And then, most horrible of all, there came a change in these unseen conditions. Anthony was silent now, and from looking straight and fixedly in front of him, he began to glance sideways to where I sat and back again, and with that I felt that the unseen presence had turned its attention from him to me. And now, too, gradually and by awful degrees I began to see.⁠ ⁠…

There came an outline of shadow across the chimneypiece and the panels above it. It took shape: it fashioned itself into the outline of a man. Within the shape of the shadow details began to form themselves, and I saw wavering in the air, like something concealed by haze, the semblance of a face, stricken and tragic, and burdened with such a weight of woe as no human face had ever worn. Next, the shoulders outlined themselves, and a stain livid and red spread out below them, and suddenly the vision leaped into clearness. There he stood, the chest crushed in and drowned in the red stain, from which broken ribs, like the bones of a wrecked ship, protruded. The mournful, terrible eyes were fixed on me, and it was from them, so I knew, that the bitter wind proceeded.⁠ ⁠…

Then, quick as the switching off of a lamp, the spectre vanished, and the bitter wind was still, and opposite to me stood Anthony, in a quiet, bright-lit room. There was no sense of an unseen presence any more; he and I were then alone, with an interrupted conversation still dangling between us in the warm air. I came round to that, as one comes round after an anaesthetic. It all swam into sight again, unreal at first, and gradually assuming the texture of actuality.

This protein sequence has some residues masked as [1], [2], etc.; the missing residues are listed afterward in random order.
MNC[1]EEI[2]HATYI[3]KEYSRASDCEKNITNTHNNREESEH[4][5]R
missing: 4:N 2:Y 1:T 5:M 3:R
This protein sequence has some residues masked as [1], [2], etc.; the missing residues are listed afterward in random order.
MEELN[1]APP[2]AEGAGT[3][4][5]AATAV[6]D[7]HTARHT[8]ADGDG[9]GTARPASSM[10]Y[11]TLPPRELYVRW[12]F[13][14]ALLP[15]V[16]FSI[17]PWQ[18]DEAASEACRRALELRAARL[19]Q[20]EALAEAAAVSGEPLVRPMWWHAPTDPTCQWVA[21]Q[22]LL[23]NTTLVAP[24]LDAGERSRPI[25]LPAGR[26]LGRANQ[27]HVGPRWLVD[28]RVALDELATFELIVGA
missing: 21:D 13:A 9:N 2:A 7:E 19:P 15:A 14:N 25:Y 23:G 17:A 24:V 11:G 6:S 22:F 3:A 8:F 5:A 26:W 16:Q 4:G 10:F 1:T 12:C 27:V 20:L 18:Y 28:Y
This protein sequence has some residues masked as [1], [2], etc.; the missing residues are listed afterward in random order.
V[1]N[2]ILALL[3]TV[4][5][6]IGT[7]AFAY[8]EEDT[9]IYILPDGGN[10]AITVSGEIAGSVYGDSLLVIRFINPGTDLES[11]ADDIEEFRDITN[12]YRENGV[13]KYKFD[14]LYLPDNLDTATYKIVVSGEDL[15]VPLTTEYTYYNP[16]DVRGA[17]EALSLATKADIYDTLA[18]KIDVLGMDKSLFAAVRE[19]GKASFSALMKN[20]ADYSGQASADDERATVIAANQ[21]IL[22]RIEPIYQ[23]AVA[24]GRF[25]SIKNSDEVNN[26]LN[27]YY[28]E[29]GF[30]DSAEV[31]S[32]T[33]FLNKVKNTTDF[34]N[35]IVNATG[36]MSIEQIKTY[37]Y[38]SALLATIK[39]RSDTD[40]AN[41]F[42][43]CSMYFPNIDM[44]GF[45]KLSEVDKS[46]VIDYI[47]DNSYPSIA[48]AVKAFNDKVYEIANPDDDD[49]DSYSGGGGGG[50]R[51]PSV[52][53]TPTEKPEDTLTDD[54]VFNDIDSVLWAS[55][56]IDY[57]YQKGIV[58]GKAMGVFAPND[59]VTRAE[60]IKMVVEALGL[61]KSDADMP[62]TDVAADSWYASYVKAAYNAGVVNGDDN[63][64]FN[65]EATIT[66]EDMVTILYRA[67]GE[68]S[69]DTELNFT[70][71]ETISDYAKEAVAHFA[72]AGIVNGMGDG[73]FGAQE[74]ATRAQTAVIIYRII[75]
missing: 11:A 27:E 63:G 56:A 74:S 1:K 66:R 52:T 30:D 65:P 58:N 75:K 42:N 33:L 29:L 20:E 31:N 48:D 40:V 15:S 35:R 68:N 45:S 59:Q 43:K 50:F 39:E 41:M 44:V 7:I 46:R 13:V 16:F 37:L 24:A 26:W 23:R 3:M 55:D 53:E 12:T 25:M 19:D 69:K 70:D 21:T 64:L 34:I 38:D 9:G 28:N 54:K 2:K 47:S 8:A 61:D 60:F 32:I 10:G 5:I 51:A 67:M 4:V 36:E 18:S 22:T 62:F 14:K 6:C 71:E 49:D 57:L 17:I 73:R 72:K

“You were talking to somebody, not to me,” I said. “Who was it? What was it?”

He passed the back of his hand over his forehead, which glistened in the light.

“A soul in hell,” he said.

Now it is hard ever to recall mere physical sensations, when they have passed. If you have been cold and are warmed, it is difficult to remember what cold was like: if you have been hot and have got cool, it is difficult to realise what the oppression of heat really meant. Just so, with the passing of that presence, I found myself unable to recapture the sense of the terror with which, a few moments ago only, it had invaded and inspired me.

“A soul in hell?” I said. “What are you talking about?”